What's the difference between Eco, Serviced & Premium Serviced cleaning?

Your accommodation level of servicing is either Eco, Serviced or Premium Serviced, which is indicated in your proposal and confirmation under the section Service Type.

Please note, Eco cleaning requires the accommodation to be left in a clean and tidy condition - see the next FAQ for more information.

Eco - Fresh Towels and Rubbish Removed every 2nd day (not including Arrival and Departure days); Mid Stay Clean and Linen Change only if guests are staying 7 nights or more.

Serviced - Full Clean will occur every 2nd day and includes Fresh Towels for each Adult and Child; Garbage Removal; Cleaning of Accommodation; Washing Dishes; Bed Making; Linen change every 2nd clean (every 4th day).

Premium Serviced - Full Clean will occur daily and includes fresh towels for each Adult and Child; Garbage Removal; Cleaning of Accommodation; Washing Dishes; Bed Making; Linen change every 2nd clean (every 2nd day).

For more information on cleaning or to change your cleaning type, please contact Guest Services through [email protected]

What if I don't want to clean up?

At Check-Out, Guests on the Eco cleaning plan are required to leave their accommodation in a clean and tidy condition, including:

  • All furniture returned to its original positions.
  • All rubbish placed in rubbish bins.
  • All used crockery, cutlery and cookware washed and placed in cupboards or left in drying rack, or put into the dishwasher with the cycle started.

If Guests would prefer, our housekeeping team can attend to these tasks after Check-Out for an additional ¥5,000 fee. In the case where Guests leave these tasks to our housekeeping staff, the ¥5,000 fee will be automatically charged upon Check-Out. This is not a requirement for Guests who are on the Serviced cleaning plan.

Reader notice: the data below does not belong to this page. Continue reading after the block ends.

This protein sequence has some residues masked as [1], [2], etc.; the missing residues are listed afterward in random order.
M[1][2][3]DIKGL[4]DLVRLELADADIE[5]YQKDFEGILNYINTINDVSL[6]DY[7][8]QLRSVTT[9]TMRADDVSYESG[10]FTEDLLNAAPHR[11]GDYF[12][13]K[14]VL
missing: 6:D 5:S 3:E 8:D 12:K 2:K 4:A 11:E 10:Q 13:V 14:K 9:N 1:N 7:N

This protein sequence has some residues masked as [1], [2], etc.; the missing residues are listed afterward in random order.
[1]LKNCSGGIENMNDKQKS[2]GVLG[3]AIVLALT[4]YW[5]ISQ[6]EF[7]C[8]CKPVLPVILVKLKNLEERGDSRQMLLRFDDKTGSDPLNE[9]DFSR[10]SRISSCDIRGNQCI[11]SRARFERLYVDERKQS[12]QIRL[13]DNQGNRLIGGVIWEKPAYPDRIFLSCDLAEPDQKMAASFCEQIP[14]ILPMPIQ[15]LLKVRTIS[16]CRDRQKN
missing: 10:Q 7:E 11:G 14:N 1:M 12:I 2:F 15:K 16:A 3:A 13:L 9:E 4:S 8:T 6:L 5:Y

What if my booking involves moving rooms?

When your stay includes a room move, you will be informed at the time of booking. You will need to pack and leave your luggage in your room by 10am. Our staff will collect and move your luggage to your new room.

Your new room will be ready from 3pm, and you will be able to collect your new card key from Front Desk at your convenience after 3pm.

Do I need travel insurance?

Travelling without insurance is crazy. You need travel insurance which covers you for:

  • Holiday cancellation due to illness or injury as well as flight delays and cancellations.
  • Snowsports - for strong intermediate and advanced skiers and boarders it is essential that your insurance covers "off-piste" areas. Some of Niseko's best "off piste" riding is "through the gates". These areas are not in the official boundary of the resort but can be accessed legally from the resort area. Most ski schools require you to have insurance which covers you for skiing in these areas. Costs of rescue and appropriate medical care can be very high.

Like most highly seasonal resort hotels and resorts we cannot provide a refund or reschedule your accommodation or services if your flights are cancelled or delayed or if you reschedule or cancel your trip for a medical or other reason beyond your control.

Winter weather can delay flights and travel arrangements. If your usual travel insurer does not provide sufficient cover then an easy option that provides cover for both delayed flights and snowsports is World Nomads: https://www.worldnomads.com/travel-insurance.

Do I need to have any vaccinations before travel to Japan?

There are no requirements for foreign travelers from any countries regarding certificates of vaccination.

What about credit cards & money in Japan?

Although most stores and restaurants will accept VISA, MasterCard and American Express cards, travellers should keep in mind that there are smaller shops that may not have merchant account capabilities.

There are ATMs for getting money out (Shiki, Aya, and also Lucky Supermarket). ATMs in Lawson and Seicomart are only for Japan issued cards.